WWII veteran makes the Honor Flight
October 31, 2019
"I got the booby prize," Tom Irving said.
Irving, who served in the Army's Sixth Infantry Division during World War II, moving through the South Pacific from New Guinea to the Philippines and conducting mechanized reconnaissance, was certain that at 97 he would easily be the oldest veteran on his recent Puget Sound Honor Flight to Washington, D.C.
It wasn't to be. There were 50 veterans on the trip, five who served in WWII, and one of them was 99.
A really old two dollar bill made the trip too.
When Irving joined the service, his father told him a two dollar bill would bring him luck. He carried one from the day he signed up until the day he came home.
That very same two dollar bill went with him to D.C.
"It was fabulous," Irving's daughter Kristie Moore said of the honor flight.
"From the minute we got [to the airport], the reception was just phenomenal," she added. "Right away there was camaraderie with the Korean vets. They were just shaking hands and starting up friendships immediately."
After arriving in Baltimore, the group settled into their hotel and attended a banquet that evening. The next day, the veterans and their escorts and guides made their way to the capitol.
Their luxury buses were escorted into DC by a motorcycle veterans group, Moore said.
"They had the flashing lights and pulled over the traffic," she added. "It was pretty impressive. We saw the 13 memorials and the Tomb of the Unknown Soldier."
The visit to the Vietnam memorial was particularly somber, she noted, because there were a lot of Vietnam vets participating in the event.
The following day they went to Virginia and saw the Pentagon and the Changing of the Guard at Arlington National Cemetery.
"The leaves were swirling around and coming down to the ground at Arlington Cemetery and everything was quiet," Irving said. The Changing of the Guard was very impressive. Those young people that put on that were all spit and polish."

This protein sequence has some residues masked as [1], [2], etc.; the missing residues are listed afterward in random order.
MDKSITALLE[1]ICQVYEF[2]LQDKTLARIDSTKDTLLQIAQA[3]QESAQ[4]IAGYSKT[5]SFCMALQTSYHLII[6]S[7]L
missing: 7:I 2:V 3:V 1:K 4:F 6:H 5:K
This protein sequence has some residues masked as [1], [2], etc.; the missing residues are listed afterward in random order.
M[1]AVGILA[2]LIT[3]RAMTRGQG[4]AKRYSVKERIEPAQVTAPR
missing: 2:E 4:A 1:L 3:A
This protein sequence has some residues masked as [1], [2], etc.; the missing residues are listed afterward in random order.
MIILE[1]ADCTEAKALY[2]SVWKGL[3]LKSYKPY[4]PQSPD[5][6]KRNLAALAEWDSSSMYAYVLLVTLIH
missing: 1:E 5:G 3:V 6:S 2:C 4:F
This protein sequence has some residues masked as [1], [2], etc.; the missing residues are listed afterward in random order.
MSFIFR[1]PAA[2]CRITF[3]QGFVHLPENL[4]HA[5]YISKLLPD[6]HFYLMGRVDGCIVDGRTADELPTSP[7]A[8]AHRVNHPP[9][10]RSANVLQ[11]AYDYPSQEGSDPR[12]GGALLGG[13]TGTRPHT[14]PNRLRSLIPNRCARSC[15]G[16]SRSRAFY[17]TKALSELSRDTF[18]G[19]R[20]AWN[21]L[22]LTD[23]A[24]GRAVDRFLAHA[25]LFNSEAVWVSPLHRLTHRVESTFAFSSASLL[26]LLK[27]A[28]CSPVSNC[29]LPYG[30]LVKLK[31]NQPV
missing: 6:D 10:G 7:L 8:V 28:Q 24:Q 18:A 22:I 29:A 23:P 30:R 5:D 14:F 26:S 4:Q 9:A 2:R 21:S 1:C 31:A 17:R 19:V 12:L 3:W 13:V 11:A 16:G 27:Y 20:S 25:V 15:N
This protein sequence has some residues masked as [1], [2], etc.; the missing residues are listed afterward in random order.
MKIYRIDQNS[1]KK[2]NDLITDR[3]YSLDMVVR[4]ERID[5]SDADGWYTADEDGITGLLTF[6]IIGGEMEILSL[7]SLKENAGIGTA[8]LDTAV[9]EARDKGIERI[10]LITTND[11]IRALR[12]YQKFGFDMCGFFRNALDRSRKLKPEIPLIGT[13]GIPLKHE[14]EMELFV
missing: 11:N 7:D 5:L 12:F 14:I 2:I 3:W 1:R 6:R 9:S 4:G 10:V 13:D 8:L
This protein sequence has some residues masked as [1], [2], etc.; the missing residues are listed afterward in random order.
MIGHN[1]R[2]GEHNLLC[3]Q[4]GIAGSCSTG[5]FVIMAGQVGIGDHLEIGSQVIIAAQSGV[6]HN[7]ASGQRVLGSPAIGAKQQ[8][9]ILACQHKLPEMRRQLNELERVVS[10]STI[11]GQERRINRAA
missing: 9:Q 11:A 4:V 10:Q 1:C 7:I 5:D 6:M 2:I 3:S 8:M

Another high point came on the flight home.
"They had a mail call, which is typical of the days of being in the Army," Irving said.
The people of Wahkiakum County sent Irving more than three pounds of mail. His wife, Cora, included a photo of their wedding, 72 years earlier.
Some of the other vets couldn't believe how much mail Irving had received.
"It's bills," he joked.
"He was fun," Moore said. "People will ask what the secret is to his longevity. It's his humor. It's his attitude in life."
He's also very active. When the buses pulled up to their destinations in D.C., Irving was always offered a wheelchair, and he always opted to walk. The first day, he walked 3.2 miles.
Irving encourages veterans to take advantage of this opportunity.
"This is honoring them, and those poor boys who didn't make it," he said.
"The thing that surprised us is that we thought this would be a journey of closure," Moore said, "but actually the friendships, the people that are calling, it's remarkable. It renewed your patriotism. There was so much respect."
"We weren't even tired when we got home. It was exhilarating," she added.
"I'm ready to go again," Irving grinned. "I made quite a few friends, old timers. We were just one big family."